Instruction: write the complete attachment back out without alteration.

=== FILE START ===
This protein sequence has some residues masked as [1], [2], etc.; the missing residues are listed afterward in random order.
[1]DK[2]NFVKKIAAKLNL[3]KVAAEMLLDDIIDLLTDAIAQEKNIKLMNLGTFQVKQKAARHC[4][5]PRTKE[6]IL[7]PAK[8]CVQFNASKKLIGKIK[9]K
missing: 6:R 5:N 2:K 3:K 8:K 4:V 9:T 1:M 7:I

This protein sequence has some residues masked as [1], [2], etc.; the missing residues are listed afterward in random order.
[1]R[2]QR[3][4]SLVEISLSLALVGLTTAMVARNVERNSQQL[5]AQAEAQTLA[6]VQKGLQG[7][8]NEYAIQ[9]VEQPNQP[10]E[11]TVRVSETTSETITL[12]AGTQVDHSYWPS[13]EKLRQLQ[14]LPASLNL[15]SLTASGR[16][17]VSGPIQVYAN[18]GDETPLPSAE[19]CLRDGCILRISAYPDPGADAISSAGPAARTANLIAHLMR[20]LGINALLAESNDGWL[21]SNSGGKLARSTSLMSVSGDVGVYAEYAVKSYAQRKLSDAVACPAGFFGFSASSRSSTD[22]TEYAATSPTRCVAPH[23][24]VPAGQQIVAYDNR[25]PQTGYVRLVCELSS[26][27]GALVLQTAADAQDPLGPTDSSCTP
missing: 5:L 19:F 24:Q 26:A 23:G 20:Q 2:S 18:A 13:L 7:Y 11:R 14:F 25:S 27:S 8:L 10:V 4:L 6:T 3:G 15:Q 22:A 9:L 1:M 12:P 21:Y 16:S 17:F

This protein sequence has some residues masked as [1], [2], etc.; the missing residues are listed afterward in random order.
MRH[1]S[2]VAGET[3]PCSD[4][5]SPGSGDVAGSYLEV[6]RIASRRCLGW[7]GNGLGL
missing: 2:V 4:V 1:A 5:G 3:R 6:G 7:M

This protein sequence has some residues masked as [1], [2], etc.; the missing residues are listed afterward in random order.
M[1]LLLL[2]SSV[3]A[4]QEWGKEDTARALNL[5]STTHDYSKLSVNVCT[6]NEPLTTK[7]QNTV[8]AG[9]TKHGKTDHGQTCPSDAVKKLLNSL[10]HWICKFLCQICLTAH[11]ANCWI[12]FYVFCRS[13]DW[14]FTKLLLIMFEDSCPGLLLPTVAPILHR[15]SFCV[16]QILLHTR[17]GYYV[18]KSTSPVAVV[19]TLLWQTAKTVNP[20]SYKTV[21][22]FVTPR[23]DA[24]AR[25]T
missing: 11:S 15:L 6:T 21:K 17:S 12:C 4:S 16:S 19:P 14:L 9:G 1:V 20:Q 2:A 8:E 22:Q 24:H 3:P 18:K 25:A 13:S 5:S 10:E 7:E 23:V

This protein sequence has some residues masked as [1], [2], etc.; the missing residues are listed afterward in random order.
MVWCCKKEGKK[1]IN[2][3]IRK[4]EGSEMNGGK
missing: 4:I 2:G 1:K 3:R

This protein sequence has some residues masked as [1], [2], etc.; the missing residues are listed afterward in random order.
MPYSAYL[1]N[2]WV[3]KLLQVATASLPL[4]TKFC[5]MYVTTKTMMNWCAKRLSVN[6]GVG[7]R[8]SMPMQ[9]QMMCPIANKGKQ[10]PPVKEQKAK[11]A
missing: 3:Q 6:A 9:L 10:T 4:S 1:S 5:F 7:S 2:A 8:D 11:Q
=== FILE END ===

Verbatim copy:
This protein sequence has some residues masked as [1], [2], etc.; the missing residues are listed afterward in random order.
[1]DK[2]NFVKKIAAKLNL[3]KVAAEMLLDDIIDLLTDAIAQEKNIKLMNLGTFQVKQKAARHC[4][5]PRTKE[6]IL[7]PAK[8]CVQFNASKKLIGKIK[9]K
missing: 6:R 5:N 2:K 3:K 8:K 4:V 9:T 1:M 7:I

This protein sequence has some residues masked as [1], [2], etc.; the missing residues are listed afterward in random order.
[1]R[2]QR[3][4]SLVEISLSLALVGLTTAMVARNVERNSQQL[5]AQAEAQTLA[6]VQKGLQG[7][8]NEYAIQ[9]VEQPNQP[10]E[11]TVRVSETTSETITL[12]AGTQVDHSYWPS[13]EKLRQLQ[14]LPASLNL[15]SLTASGR[16][17]VSGPIQVYAN[18]GDETPLPSAE[19]CLRDGCILRISAYPDPGADAISSAGPAARTANLIAHLMR[20]LGINALLAESNDGWL[21]SNSGGKLARSTSLMSVSGDVGVYAEYAVKSYAQRKLSDAVACPAGFFGFSASSRSSTD[22]TEYAATSPTRCVAPH[23][24]VPAGQQIVAYDNR[25]PQTGYVRLVCELSS[26][27]GALVLQTAADAQDPLGPTDSSCTP
missing: 5:L 19:F 24:Q 26:A 23:G 20:Q 2:S 18:A 13:L 7:Y 11:R 14:F 25:S 27:S 8:L 10:V 4:L 6:T 3:G 15:Q 22:A 9:L 1:M 12:P 21:Y 16:S 17:F

This protein sequence has some residues masked as [1], [2], etc.; the missing residues are listed afterward in random order.
MRH[1]S[2]VAGET[3]PCSD[4][5]SPGSGDVAGSYLEV[6]RIASRRCLGW[7]GNGLGL
missing: 2:V 4:V 1:A 5:G 3:R 6:G 7:M

This protein sequence has some residues masked as [1], [2], etc.; the missing residues are listed afterward in random order.
M[1]LLLL[2]SSV[3]A[4]QEWGKEDTARALNL[5]STTHDYSKLSVNVCT[6]NEPLTTK[7]QNTV[8]AG[9]TKHGKTDHGQTCPSDAVKKLLNSL[10]HWICKFLCQICLTAH[11]ANCWI[12]FYVFCRS[13]DW[14]FTKLLLIMFEDSCPGLLLPTVAPILHR[15]SFCV[16]QILLHTR[17]GYYV[18]KSTSPVAVV[19]TLLWQTAKTVNP[20]SYKTV[21][22]FVTPR[23]DA[24]AR[25]T
missing: 11:S 15:L 6:T 21:K 17:S 12:C 4:S 16:S 19:P 14:L 9:G 1:V 20:Q 2:A 8:E 22:Q 24:H 3:P 18:K 25:A 13:S 5:S 10:E 7:E 23:V

This protein sequence has some residues masked as [1], [2], etc.; the missing residues are listed afterward in random order.
MVWCCKKEGKK[1]IN[2][3]IRK[4]EGSEMNGGK
missing: 4:I 2:G 1:K 3:R

This protein sequence has some residues masked as [1], [2], etc.; the missing residues are listed afterward in random order.
MPYSAYL[1]N[2]WV[3]KLLQVATASLPL[4]TKFC[5]MYVTTKTMMNWCAKRLSVN[6]GVG[7]R[8]SMPMQ[9]QMMCPIANKGKQ[10]PPVKEQKAK[11]A
missing: 3:Q 6:A 9:L 10:T 4:S 1:S 5:F 7:S 2:A 8:D 11:Q